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Refurbishing old hammers


#1

A few day ago there was an a comment on a truly magical chemical
that would swell the wooden handle of a hammer into the metal hammer
head and keep it firmly attached!!! The author cautioned that one
should not apply more than one drop!!

I believe the name was something like “lock-tite”

Now, I cannot find the comment again to ask the author where he
bought this magical product.

Please help by giving me a source for this truly wonderful elixer!!!
(I’ve tried hardware stores in south Florida to no avail. They too
would like to stock such!) Please, please, please!!!

Tom Stringfellow in sunny South Florida…just swinging my hammers
and losing my heads.


#2
    A few day ago there was an a comment on a truly magical
chemical that would swell the wooden handle of a hammer into the
metal hammer head and keep it firmly attached!!! 

I noticed that too, but I failed to save it. Until you find it, you
can do as I do. I always used to soak the hammers, handles, heads
and all, in automotive anti-freeze. Don’t use water, it just dries
out and makes things worse. If you try this, make certain that you
keep the container where pets can’t get at it. Dogs, especially,
like to drink the stuff, and it’s deadly for them.

David L. Huffman
David L. Huffman Studios, Inc.


#3

Tom, When this topic came up in my jewelry class the other night, our
prof. recommended common anti-freeze (soak the hammer head in it, and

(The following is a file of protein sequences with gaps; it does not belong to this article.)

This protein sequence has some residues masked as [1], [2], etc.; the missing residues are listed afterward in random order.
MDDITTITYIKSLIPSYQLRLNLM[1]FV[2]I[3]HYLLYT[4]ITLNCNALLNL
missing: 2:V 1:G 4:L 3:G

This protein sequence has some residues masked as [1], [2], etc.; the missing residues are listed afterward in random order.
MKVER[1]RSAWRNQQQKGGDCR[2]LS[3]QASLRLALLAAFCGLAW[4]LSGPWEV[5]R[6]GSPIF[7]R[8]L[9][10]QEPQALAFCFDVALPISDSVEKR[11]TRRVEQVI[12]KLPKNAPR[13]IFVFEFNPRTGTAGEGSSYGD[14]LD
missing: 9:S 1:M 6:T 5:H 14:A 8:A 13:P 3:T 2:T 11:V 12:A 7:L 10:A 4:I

it permanently swells the wood). Haven’t personally tried it, but
she swears by it.

Good luck!
Karen Goeller
@Karen_Goeller


#4
     A few day ago there was an a comment on a truly magical
chemical that would swell the wooden handle of a hammer into the
metal hammer head and keep it firmly attached!!!  The author
cautioned that one should not apply more than one drop!! 

It is sold under the brand name of “Chair-Loc” (or “Lock”). You can
find it in stores or catalogs that cater to woodworkers, who use it
to swell the ends of the spindles in chair legs and such.

I am told that a trick used by modern blacksmiths is to put thier
hammers, head end down, into a shallow pan of auto antifreeze, enough
to submerge the head. This is supposed to swell the handle tightly
into the eye of the head, securing it tightly and permanantly. I’ve
never tried it, but was told that it works great by someone who does
it regularly.

Hope that helps,
-AL


#5

I did mention that I used something called Chair Loc on my hammer
handles. I made a mistake in sending out that brand name, because
that was an old product I used years ago and have since replaced
with a newer product. I never went into my studio to check out the
brand name on the product I currently use. Sorry for the confusion
and difficulty in locating it.

Here, in fact, is the name of that product…“Bondex Wood Swell &
Lock”. You might try buying it at Woodworker’s Warehouse or Home
Depot. If you can’t find it at these types of stores, Bondex, Inc is
located in St Louis, MO so you might be able to check with them and
find out where they distribute the product.

Linda Kaye-Moses


#6

Refurbishing old hammers

I lived for years in the Nevada desert with humidity in the single
digits. Hammerheads fall off just picking them up sometimes. I tried
the anti-freeze method and that works if you soak them on a regular
basis. The best way I have found is to soak the handle and head in an
inch or so of boiled linseed oil. If you leave them in the oil, you
will see the oil creep up past the head into the handle portion. This
may take a week or more. Remove from the linseed oil and wipe dry.
Boiled linseed oil has hardening additives that will keep the head
tight for years.

Rx in Montana


#7

Another simple solution is to drive a nail or two into the portion
of the handle extending into the head.

Lee Einer